BlogIIT-JEEDimensions Of Impedance

Dimensions Of Impedance

Impedance is equal to the product of resistance and reactance. It is defined as anything that prevents electrons from flowing through an electrical circuit. As a result, it influences the generation of current in the electrical circuit. It can be found in every possible circuit component and in every possible electrical circuit. The letter Z is used to represent impedance, and the ohm is its unit. It is the result of a combination of resistance and reactance. Impedance Z is described in phasor terms as a combination of resistance R and reactance X as:

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    X = R + j X

    Where X denotes the sum of inductive XL and capacitive Xc reactances.

    X = XL + Xc

    Electrical impedance is a measurement of the total resistance to an electric current that a circuit or a portion of a circuit presents. Impedance includes both resistance and reactance. The resistance component is caused by collisions of current-carrying charged particles with the conductor’s internal structure. The reactance component is an additional opposition to the movement of electric charge caused by changing magnetic and electric fields in alternating current circuits. In circuits carrying constant direct current, impedance is reduced to resistance.

    The magnitude of a circuit’s impedance Z is equal to the maximum potential difference across the circuit, or voltage, V (volts), divided by the maximum current I (amperes), or Z = V/I. The ohm is the unit of impedance, as it is of resistance. The alternating current either lags or leads the voltage depending on the nature of the reactance component of the impedance (whether predominantly inductive or capacitive). The admittance is defined as the reciprocal of the impedance, 1/Z, and is expressed in terms of the conductance unit, the mho unit (ohm spelt backwards).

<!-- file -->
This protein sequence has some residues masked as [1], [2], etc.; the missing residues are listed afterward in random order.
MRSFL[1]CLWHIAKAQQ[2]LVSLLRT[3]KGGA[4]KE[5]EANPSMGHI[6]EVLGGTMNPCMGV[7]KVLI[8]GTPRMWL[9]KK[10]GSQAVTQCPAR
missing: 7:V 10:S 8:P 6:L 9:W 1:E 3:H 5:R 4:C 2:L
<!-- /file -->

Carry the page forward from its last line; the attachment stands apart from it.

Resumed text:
Dimensional Formula of Impedance

    Impedance’s dimensional formula is given by,

    M1 L2 I-2 T-3


    M stands for mass.

    T = Time I = Current L = Length

    Impedance (Z) = Voltage × [Electric Current]-1 . . . . (1)

    Voltage = Electric Field × Distance

    V = Force × [Electric Charge]-1 × Distance . . (2)

    The force dimensions = [M1 L1 T-2] . . . (3)

    Furthermore, the electric charge dimensional formula = [I1 T1] . . . (4)

    Equations (3) and (4) are substituted into equation (2) to give

    V = [M1 L1 T-2] × [I1 T1]-1 × [M0 L1 T0]

    The voltage dimensional formula = [M1 L2 I-1 T-3] . . . . (5)

    Furthermore, the dimensions of Electric Current = [M0 L0 I-1 T0] . . . . . (6)

    We get by substituting equations (5) and (6) in equation (1).

    Impedance = Voltage × [Electric Current]-1

    Or, Z = [M1 L2 I-1 T-3] × [M0 L0 I1 T0]-1 = [M1 L2 I-2 T-3]

    As a result, impedance is represented dimensionally as M1 L2 I-2 T-3.


    What is the Use of Impedance?

    Impedance is applicable to our own home. The fuses panel regulates the electricity in the area. When the power surges, the fuses trip, reducing the number of electrical accidents. Fuses are similar to high capacity resistors that take the brunt of the damage. Furthermore, impedance in capacitors handles this situation. The electricity delivered by the alternating current is in the form of a fluctuating pulse. As a result, it is necessary to regulate the electricity flowing smoothly in the electric circuit—capacitor. The flow of electricity in a circuit board is managed by impedance. Electrical appliances that use alternating current will burn if capacitors are not used to regulate the electrical discharge.

    What factors contribute to impedance?

    The resistance in the image is caused by electron collisions with atoms inside the resistors. The creation of an electric field causes impedance in a capacitor. The creation of a magnetic field causes impedance in an inductor.

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